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Study points to greater patient choice in broken ankle treatment

A study funded by the National Institute for Health Research (NIHR) has discovered little difference in the clinical effectiveness of two treatments for ankle fractures, the traditional cast and the removable brace. The researchers behind the Ankle Injury Rehabilitation (AIR) Trial at Warwick Clinical Trials Unit conclude therefore that the choice of treatment method should be down to cost and patient preference.

The trial was led by NIHR Career Development Fellow Professor Rebecca Kearney, of Warwick Medical School at the University of Warwick. The team’s findings are published today in The BMJ.

Ankle fractures are very common, affecting 184 people per 100,000 annually. Use of the removable brace, a plastic boot constructed in two halves secured by Velcro, has become more common in recent years to treat broken ankles, as an alternative to the familiar cast.

The four-year study aimed to compare the cast to the brace in the treatment of ankle fractures and involved 669 patients. Selected at random, half of the trial participants were given a removable brace and the others a cast which fully immobilises the foot. Those with the brace were advised to remove it three times a day and perform ankle movement exercises.

Four months later patients completed a questionnaire to report on pain and functional limitations, such as stiffness, swelling, or pain when walking, climbing stairs, running or doing other activities. Researchers scored their responses, and found no statistically significant difference between either group and between those who had or had not received surgery.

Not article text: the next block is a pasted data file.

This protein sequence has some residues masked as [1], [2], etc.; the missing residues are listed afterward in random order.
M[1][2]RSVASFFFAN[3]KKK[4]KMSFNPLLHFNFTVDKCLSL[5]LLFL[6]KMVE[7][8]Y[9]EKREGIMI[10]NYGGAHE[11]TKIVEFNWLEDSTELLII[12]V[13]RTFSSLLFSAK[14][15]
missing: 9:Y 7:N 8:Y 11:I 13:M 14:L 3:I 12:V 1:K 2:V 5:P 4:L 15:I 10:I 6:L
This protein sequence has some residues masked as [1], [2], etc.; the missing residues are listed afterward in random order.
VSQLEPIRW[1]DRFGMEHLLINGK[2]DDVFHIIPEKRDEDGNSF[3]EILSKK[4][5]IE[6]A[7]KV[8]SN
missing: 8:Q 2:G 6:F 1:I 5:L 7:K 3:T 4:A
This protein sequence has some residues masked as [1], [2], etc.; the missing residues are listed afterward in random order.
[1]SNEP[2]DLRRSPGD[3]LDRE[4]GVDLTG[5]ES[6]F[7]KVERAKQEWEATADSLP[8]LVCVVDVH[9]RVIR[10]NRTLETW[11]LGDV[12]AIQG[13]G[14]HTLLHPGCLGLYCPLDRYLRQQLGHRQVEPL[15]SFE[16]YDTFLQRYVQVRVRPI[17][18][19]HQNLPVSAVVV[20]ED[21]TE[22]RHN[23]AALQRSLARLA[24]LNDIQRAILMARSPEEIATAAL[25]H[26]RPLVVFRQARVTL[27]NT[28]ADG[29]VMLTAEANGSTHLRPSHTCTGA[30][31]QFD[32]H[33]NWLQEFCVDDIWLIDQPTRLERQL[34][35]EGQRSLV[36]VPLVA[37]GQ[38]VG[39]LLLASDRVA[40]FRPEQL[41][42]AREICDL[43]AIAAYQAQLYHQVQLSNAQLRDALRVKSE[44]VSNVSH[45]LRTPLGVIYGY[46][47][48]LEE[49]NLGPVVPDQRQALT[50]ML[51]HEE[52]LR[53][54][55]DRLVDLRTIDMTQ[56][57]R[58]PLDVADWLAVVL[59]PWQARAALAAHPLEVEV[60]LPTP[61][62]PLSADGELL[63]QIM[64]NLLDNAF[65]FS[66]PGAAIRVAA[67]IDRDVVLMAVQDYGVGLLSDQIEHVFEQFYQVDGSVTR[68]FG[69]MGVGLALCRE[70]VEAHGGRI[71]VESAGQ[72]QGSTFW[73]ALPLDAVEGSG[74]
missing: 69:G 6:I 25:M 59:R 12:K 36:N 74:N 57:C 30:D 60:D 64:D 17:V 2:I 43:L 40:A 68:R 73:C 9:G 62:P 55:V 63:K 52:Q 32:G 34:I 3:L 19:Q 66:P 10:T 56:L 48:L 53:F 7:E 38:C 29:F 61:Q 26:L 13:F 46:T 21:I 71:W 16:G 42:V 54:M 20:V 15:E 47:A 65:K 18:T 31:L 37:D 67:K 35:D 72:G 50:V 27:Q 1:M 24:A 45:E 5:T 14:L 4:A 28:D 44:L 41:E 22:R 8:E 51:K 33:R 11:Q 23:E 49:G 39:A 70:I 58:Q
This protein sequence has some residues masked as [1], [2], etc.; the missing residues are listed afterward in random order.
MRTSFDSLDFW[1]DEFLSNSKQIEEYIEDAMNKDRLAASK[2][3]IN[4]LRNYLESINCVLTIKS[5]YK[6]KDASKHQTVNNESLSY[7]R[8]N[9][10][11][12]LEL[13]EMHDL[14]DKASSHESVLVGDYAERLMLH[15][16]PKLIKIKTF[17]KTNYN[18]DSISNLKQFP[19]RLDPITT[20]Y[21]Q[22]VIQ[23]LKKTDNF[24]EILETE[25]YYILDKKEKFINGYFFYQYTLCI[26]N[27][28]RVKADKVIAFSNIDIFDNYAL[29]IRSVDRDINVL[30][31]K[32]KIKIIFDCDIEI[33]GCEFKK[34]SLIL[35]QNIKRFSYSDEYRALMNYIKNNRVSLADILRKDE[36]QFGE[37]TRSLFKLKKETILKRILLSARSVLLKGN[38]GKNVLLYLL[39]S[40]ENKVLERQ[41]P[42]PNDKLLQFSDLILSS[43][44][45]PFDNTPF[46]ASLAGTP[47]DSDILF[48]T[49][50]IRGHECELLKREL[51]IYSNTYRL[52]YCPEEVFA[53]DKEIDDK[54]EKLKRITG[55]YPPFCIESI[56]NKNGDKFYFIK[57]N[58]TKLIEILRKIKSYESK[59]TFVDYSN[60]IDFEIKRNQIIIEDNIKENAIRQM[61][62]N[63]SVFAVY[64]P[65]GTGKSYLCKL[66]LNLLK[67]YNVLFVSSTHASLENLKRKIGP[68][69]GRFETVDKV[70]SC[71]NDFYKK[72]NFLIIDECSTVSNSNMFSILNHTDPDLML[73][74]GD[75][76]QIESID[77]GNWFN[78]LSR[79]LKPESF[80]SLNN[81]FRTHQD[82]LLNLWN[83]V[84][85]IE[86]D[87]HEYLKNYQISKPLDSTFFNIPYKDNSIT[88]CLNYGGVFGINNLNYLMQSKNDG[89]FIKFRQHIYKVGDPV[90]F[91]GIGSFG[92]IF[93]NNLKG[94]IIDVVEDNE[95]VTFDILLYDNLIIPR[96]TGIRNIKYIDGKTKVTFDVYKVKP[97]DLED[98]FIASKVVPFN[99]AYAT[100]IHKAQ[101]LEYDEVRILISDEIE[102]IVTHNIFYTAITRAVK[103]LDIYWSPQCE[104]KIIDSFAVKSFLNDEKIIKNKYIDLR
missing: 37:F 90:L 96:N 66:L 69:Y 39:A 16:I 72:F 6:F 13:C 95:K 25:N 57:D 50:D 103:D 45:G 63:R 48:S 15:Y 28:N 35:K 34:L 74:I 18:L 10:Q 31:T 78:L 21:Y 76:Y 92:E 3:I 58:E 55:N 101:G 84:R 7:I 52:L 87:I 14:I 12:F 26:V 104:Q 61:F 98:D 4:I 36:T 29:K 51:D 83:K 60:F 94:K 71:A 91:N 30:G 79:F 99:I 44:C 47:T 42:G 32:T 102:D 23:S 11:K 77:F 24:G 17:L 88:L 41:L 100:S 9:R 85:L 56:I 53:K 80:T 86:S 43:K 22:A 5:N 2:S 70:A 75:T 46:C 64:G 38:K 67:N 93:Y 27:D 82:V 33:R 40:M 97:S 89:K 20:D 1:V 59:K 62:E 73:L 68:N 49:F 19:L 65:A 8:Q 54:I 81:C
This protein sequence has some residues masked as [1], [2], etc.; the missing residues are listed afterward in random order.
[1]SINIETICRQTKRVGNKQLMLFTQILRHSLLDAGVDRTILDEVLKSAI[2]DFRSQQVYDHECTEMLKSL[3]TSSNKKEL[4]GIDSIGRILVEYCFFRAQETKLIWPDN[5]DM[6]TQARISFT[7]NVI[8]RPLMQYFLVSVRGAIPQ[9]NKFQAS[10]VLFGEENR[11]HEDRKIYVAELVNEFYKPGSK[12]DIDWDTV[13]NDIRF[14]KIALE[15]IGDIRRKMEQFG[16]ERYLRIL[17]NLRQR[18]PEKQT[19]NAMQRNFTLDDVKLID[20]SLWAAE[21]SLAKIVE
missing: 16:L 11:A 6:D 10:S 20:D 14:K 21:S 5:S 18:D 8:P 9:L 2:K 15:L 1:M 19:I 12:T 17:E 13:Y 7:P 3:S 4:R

Professor Kearney said: “With cast not being better, it comes down to a decision on the cost of the interventions, patient preferences and if there’s a difference in complications, which we did not find evidence of. Patients should discuss their preference with their clinician, who should take into account these factors.

“If you keep the ankle really still it allows the bones to heal, but that’s not great if all the joints around it stiffen up and the muscles weaken. The idea behind the boot is that you can do movement exercises with the ankle and walk on it to encourage weight-bearing. In theory, that could result in decreased muscle wastage and joint stiffness. In practice though, it didn’t result in better functional outcomes.

“It was also clear in the quantitative data that when patients swapped treatments, they swapped in predominantly one direction – from the cast to the brace.”

The study, Use of cast immobilisation versus removable brace in adults with an ankle fracture: multicentre randomised controlled trial findings is published in The BMJ.